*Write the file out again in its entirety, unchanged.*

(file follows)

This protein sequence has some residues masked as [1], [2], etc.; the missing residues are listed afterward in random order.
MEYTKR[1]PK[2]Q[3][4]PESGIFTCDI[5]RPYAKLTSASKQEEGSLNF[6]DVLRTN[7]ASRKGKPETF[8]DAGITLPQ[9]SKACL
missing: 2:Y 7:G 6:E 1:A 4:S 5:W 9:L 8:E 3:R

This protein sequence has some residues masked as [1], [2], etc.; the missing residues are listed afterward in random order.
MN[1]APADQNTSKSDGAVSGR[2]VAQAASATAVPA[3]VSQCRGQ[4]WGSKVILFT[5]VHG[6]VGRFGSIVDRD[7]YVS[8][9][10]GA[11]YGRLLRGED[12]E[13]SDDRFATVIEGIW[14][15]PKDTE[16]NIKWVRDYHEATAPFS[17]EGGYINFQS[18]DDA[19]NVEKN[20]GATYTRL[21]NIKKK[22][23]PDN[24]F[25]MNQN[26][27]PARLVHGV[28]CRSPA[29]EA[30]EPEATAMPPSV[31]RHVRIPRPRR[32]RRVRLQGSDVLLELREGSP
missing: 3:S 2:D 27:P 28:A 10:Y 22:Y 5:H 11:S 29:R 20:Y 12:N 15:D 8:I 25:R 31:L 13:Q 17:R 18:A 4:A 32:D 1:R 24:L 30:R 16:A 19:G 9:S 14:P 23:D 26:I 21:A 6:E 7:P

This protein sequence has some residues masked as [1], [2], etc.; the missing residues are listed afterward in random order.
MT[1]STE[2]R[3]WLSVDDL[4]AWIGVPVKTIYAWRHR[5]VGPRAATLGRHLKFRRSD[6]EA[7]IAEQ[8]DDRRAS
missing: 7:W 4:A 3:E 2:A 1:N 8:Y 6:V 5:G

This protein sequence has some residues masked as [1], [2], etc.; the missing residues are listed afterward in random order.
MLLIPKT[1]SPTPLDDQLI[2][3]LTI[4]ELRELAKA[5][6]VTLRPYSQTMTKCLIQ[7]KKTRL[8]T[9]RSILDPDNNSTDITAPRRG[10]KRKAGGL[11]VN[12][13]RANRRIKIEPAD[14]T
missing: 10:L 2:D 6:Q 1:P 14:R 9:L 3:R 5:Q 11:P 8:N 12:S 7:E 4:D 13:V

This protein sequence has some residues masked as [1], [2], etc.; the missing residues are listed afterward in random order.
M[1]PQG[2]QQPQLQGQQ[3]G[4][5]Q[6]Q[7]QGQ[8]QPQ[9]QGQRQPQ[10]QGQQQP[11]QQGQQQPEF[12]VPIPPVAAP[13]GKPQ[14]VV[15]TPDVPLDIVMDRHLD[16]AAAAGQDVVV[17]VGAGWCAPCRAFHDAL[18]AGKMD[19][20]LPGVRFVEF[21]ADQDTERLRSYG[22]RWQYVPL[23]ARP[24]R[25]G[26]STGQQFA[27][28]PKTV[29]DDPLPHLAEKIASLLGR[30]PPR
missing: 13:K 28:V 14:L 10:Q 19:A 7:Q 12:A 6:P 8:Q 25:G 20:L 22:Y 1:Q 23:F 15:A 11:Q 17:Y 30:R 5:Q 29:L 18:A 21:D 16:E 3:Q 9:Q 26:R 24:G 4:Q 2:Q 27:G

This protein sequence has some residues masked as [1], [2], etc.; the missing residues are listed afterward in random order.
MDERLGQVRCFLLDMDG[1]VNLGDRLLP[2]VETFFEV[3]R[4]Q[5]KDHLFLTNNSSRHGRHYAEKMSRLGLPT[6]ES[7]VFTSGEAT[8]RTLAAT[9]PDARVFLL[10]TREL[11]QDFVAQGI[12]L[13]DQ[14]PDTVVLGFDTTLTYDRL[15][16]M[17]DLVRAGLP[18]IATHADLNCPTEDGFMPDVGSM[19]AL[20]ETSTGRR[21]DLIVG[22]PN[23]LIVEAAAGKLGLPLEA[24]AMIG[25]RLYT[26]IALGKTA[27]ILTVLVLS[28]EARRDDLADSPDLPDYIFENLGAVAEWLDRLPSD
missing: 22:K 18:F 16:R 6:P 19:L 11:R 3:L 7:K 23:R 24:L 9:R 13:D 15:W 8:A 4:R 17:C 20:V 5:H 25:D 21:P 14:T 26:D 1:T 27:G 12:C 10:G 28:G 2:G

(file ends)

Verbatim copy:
This protein sequence has some residues masked as [1], [2], etc.; the missing residues are listed afterward in random order.
MEYTKR[1]PK[2]Q[3][4]PESGIFTCDI[5]RPYAKLTSASKQEEGSLNF[6]DVLRTN[7]ASRKGKPETF[8]DAGITLPQ[9]SKACL
missing: 2:Y 7:G 6:E 1:A 4:S 5:W 9:L 8:E 3:R

This protein sequence has some residues masked as [1], [2], etc.; the missing residues are listed afterward in random order.
MN[1]APADQNTSKSDGAVSGR[2]VAQAASATAVPA[3]VSQCRGQ[4]WGSKVILFT[5]VHG[6]VGRFGSIVDRD[7]YVS[8][9][10]GA[11]YGRLLRGED[12]E[13]SDDRFATVIEGIW[14][15]PKDTE[16]NIKWVRDYHEATAPFS[17]EGGYINFQS[18]DDA[19]NVEKN[20]GATYTRL[21]NIKKK[22][23]PDN[24]F[25]MNQN[26][27]PARLVHGV[28]CRSPA[29]EA[30]EPEATAMPPSV[31]RHVRIPRPRR[32]RRVRLQGSDVLLELREGSP
missing: 3:S 2:D 27:P 28:A 10:Y 22:Y 5:H 11:S 29:R 20:Y 12:N 15:D 8:I 25:R 31:L 13:Q 17:R 18:A 4:A 32:D 1:R 24:L 30:R 16:A 19:G 9:S 14:P 23:D 26:I 21:A 6:E 7:P

This protein sequence has some residues masked as [1], [2], etc.; the missing residues are listed afterward in random order.
MT[1]STE[2]R[3]WLSVDDL[4]AWIGVPVKTIYAWRHR[5]VGPRAATLGRHLKFRRSD[6]EA[7]IAEQ[8]DDRRAS
missing: 7:W 4:A 3:E 2:A 1:N 8:Y 6:V 5:G

This protein sequence has some residues masked as [1], [2], etc.; the missing residues are listed afterward in random order.
MLLIPKT[1]SPTPLDDQLI[2][3]LTI[4]ELRELAKA[5][6]VTLRPYSQTMTKCLIQ[7]KKTRL[8]T[9]RSILDPDNNSTDITAPRRG[10]KRKAGGL[11]VN[12][13]RANRRIKIEPAD[14]T
missing: 10:L 2:D 6:Q 1:P 14:R 9:L 3:R 5:Q 11:P 8:N 12:S 7:E 4:D 13:V

This protein sequence has some residues masked as [1], [2], etc.; the missing residues are listed afterward in random order.
M[1]PQG[2]QQPQLQGQQ[3]G[4][5]Q[6]Q[7]QGQ[8]QPQ[9]QGQRQPQ[10]QGQQQP[11]QQGQQQPEF[12]VPIPPVAAP[13]GKPQ[14]VV[15]TPDVPLDIVMDRHLD[16]AAAAGQDVVV[17]VGAGWCAPCRAFHDAL[18]AGKMD[19][20]LPGVRFVEF[21]ADQDTERLRSYG[22]RWQYVPL[23]ARP[24]R[25]G[26]STGQQFA[27][28]PKTV[29]DDPLPHLAEKIASLLGR[30]PPR
missing: 13:K 28:V 14:L 10:Q 19:A 7:Q 12:A 6:P 8:Q 25:G 20:L 22:Y 1:Q 23:F 15:A 11:Q 17:Y 30:R 5:Q 29:L 18:A 21:D 16:E 3:Q 9:Q 26:R 24:G 4:Q 2:Q 27:G

This protein sequence has some residues masked as [1], [2], etc.; the missing residues are listed afterward in random order.
MDERLGQVRCFLLDMDG[1]VNLGDRLLP[2]VETFFEV[3]R[4]Q[5]KDHLFLTNNSSRHGRHYAEKMSRLGLPT[6]ES[7]VFTSGEAT[8]RTLAAT[9]PDARVFLL[10]TREL[11]QDFVAQGI[12]L[13]DQ[14]PDTVVLGFDTTLTYDRL[15][16]M[17]DLVRAGLP[18]IATHADLNCPTEDGFMPDVGSM[19]AL[20]ETSTGRR[21]DLIVG[22]PN[23]LIVEAAAGKLGLPLEA[24]AMIG[25]RLYT[26]IALGKTA[27]ILTVLVLS[28]EARRDDLADSPDLPDYIFENLGAVAEWLDRLPSD
missing: 22:K 18:F 16:R 6:P 19:L 11:R 3:L 7:K 23:R 24:L 9:R 13:D 15:W 8:A 4:R 17:C 20:V 5:H 25:D 21:P 14:T 26:D 1:T 27:G 12:C 10:G 28:G 2:G